Some of the most inspiring individuals get to where they are thanks to a strong work ethic and sense of commitment. For this reason, I've chosen to explore the theme of practice, in every sense of the word. Naturally, one looks at the word and considers their piano lessons as a child with the hackneyed phrase "practice makes perfect" on repeat in their mind. But it's a clever word, both a noun and a verb, that I attribute to the idea of a focus.
I'll introduce the theme with my interview with Anders Arhoj and his practice of pottery. Anders is the owner of the interior and design studio,
Located in Islands Brygge, it's both a studio and design shop filled with the work and designs by Anders. Entering the shop, you're greeted by collections of the most complimenting colours and the peeping eyes of ghosts. You may be familiar with his most iconic creation, the Ghost, which came about by the influence of Japanese character design while partaking in a creative experiment with another ceramicist. Before long, it was scouted by HAY and helped launch Anders' mass success.
Prior to this, Anders had spent a year abroad in Japan, studying and also working as a graphic designer, when he fell in love with Japanese ceramics. Although he is back in Denmark and based here, he still has a strong connection to the country, evident in the style of many of his designs and why Japanese tourists who come to Copenhagen tag Studio Arhoj as of much as an attraction as the Little Mermaid.
Often I'm able to see slight similarities in the minimalist concepts that both Danish design and Japanese design share, but when asking Anders how he would define the difference between the two, he answers:
"Danish porcelain tends to be very clean and very industrial. Where in Japan, the ceramics have a more rustic feel and appearance."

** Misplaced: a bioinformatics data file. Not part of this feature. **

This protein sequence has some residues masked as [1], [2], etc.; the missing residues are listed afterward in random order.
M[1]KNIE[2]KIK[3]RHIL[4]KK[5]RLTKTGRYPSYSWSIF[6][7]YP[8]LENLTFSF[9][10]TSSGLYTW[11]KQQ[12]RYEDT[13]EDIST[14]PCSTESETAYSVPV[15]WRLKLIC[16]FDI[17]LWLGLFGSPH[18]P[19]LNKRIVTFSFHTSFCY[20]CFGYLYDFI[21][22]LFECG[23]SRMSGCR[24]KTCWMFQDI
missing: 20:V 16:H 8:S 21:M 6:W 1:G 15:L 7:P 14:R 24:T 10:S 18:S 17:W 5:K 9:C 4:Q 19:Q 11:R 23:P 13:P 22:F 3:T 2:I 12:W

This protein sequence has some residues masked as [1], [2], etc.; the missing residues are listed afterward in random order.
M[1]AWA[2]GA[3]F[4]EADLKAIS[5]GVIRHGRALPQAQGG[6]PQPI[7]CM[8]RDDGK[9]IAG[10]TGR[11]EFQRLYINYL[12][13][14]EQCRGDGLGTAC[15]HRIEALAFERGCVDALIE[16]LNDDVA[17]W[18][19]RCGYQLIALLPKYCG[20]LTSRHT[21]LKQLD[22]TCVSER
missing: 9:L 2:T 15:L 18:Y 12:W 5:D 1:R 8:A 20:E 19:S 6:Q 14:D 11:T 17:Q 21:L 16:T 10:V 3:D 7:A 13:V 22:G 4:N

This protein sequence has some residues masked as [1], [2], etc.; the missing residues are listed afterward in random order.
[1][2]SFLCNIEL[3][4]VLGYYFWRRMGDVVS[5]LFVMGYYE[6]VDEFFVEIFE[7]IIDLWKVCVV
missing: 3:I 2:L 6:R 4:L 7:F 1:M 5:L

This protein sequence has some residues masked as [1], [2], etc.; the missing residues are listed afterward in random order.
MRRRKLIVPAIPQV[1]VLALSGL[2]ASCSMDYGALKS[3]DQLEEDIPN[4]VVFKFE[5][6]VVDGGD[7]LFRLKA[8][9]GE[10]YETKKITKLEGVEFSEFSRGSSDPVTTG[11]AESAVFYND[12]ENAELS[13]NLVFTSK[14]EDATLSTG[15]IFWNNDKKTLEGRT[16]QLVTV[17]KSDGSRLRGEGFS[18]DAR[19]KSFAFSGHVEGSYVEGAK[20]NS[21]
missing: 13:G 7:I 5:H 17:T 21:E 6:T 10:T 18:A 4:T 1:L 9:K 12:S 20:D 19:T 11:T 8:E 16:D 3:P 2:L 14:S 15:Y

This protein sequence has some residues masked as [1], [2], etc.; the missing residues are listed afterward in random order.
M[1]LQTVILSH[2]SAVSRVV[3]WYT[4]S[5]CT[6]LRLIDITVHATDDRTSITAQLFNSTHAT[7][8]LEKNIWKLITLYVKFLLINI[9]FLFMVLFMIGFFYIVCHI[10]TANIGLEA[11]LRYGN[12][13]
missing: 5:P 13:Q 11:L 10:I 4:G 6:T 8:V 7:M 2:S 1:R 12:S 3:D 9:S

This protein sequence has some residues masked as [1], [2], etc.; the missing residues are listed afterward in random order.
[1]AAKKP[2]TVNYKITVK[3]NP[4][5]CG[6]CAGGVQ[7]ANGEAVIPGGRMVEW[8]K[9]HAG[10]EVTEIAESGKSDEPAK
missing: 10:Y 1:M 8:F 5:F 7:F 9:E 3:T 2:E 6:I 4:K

I look at some of his products that could be an example of the statement above. While some have very smooth and glossy finishes, the occasional cup or bowl will be matte and have speckles, lines or discoloured patches, imperfections that could perhaps resemble a stone wall or pavement.
The process involved in making the ceramics is both experimental and traditional. Skilled potters work with varying types of clay at the throwing wheel while porcelains are made in specific plaster moulds. They use large kilns for drying and a glaze made of finely ground mills and chalk.
"A potter is essentially an efficient human machine. It's very technical but that's what it is about craft. You need to put in the effort and have the skill to work on the craft," Anders explains.
What is particularly special about Studio Arhoj is the space invites all ideas, errors and accidental creativities. Since the items are not mass produced, each product can be so unique. Sometimes, in the complicated glazing process, it will drip off the ceramic, but it gives it a rather interesting look, which Anders regularly keeps. And despite the fact that maybe 10% of what they make crumbles or cracks, the potters at the studio are creative enough and keen to work with the challenge of any mistake.
Witnessing Anders in his studio, he seems very much in his element. It's an organic environment for him - a wide open space like a canvas for his ideas.